Many of the “old ways” just don’t work in a society that has changed dramatically over the last decades since all these rules were made.

      Liked by 1 person

  2. leejcaroll

    I am not a lawyer but have been involved in a med mal case. I dont think the 2 examples cited would meet a legal theory under which one could sue. There is not “fixing” of proces which I believe can be illegal. Cookie cutter is not.
    The guidelines are guidelines. They rae not mandatory.
    I posted an article on natoional pain network a week or so ago relative to people wanting to sue. Someone replied they were aware of 2 suits related to individuals not getting adequate pain relief. She did not have cites so no way to know if it was chronic pain, intractable pain/related to the terminal process.
    (I will add my med mal case was in the courts for 14 yrs and despite the Pa Superior Court calling the Drs testimony perjurious and multitudes of proof of negligence and malpractice my lawyer forced me to settle for essentially bupkis, not even to cover the lifetime costs of permanent chronic pain and disfigurement. These cases do not go quickly nor would a class action.)

    Liked by 1 person

    1. Zyp Czyk Post author

      I agree with you – we have no “right” to relief of our pain, just as we have no right to relief from depression, anxiety, or poverty.

      But I wonder if there isn’t a case for malpractice when someone is suddenly cut off from opioids and thrown into withdrawal, possibly even driven to suicide. This would seem to be a clear case of a doctor’s negligence.

      It is a medically established fact that withdrawal can and should be prevented because of the harm it can do to a patient.

      Liked by 1 person

      1. leejcaroll

        Again as a non lawyer (: that sounds actionable on its face. negligence for not allowing for titrated withdrawal.
        It is plausible that lawyers have refused the cases Steve mentimed because the lawyers don;t see enough money in them. That often isthe reason as opposed to the legitimacy of the claim. Sadly

        Liked by 1 person

  3. Misty Morse

    I have a Dr now that I have read on Medical reviews , someone an ex patient said they are going to sue her. She is chinese and she has veen taking 1to 3 pilks away from me every month in a slow taper, she does not explain as to why nor does she care that she has REALLY messed up my life and decreased my way of living. I had also heard rumors she is being investigated , however she has not said anything to any patients.
    She dropped a 25 year old patient whose mother came to explain to her that her son is not the same since dealing with irretractable pain. Her manner is abrupt and she does not listen or care about her patients. She has the craziest way of prescribing , I have EVER seen. She just goes down the numbers backwards.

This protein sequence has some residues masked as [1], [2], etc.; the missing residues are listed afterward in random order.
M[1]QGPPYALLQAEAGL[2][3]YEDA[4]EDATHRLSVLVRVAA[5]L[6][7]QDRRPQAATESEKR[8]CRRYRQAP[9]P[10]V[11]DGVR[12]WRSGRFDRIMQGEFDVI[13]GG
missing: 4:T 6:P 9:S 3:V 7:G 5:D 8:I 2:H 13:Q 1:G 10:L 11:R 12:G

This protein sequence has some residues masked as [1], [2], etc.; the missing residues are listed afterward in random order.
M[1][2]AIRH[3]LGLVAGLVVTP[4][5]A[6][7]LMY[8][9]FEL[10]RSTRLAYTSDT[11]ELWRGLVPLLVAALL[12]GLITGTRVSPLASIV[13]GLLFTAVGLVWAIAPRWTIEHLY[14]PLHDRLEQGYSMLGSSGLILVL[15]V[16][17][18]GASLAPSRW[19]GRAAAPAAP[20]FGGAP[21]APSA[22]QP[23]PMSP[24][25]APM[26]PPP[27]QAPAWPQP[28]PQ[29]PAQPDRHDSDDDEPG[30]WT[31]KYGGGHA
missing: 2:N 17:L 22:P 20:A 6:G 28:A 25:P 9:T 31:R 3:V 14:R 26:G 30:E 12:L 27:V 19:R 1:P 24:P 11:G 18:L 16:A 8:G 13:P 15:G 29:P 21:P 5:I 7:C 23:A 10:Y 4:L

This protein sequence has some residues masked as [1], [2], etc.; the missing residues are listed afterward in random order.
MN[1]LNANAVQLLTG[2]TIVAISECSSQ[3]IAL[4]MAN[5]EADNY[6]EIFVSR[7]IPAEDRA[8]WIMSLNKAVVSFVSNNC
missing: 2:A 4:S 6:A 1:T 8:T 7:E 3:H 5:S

Most dr’s go by 5 or 10 or 20. Nope not her.
    In fact the first day , I started with her she cut my med’s in half stating that I was on WAY too much. I have heard that is illegal.
    I do not have any other way of getting help right now as my insurance is HMO and have been told by my insurance company that I would have to drop both her and my Primary care physician in order to be able to see anyone else and get the HMO off my insurance. I am so stressed out the week of my appointment that I cannot eat, sleep .
    You tell me what kind of dr has the right to make someone feel like that? I have asked if she could at least put me at three pills a day and she yelled at me “WHAT DO YOU WANT MORE PILLS!” ? I told her that I wanted to be able to work and live life with some kind of relief. I brought in an advocate and she yelled at him to “GET OUT”! She yelled at me for five minutes after that and caused me so much distress that I had a panic attack and I have not had one in years.
    This is a dr that should be sued. She is private practice.

    Liked by 1 person

    1. Zyp Czyk Post author

      This is truly an awful situation and she is a truly awful doctor. It’s awful to be dependent on someone so callous and inflexible.

      There’s no other option but to go through the endless and exhausting process of finding a different doctor. This one is a disaster, worse than useless.


    2. leejcaroll

      She sounds like a train wreck. YOu could talk to a lawyer they usually dont charge to evaluate if you have a case but truly unless you have actual dsmages, rather then (and I am not diminishing your experience) upset it is probably not worth it, just for the amount for which you could sue. And legal fees can take up to 44% of the money you might get.
      I would suggest if you think she needs to be investigated you contact the local and state medical boards. They are not always such a help either but at the least the complaint would be on file

      Liked by 1 person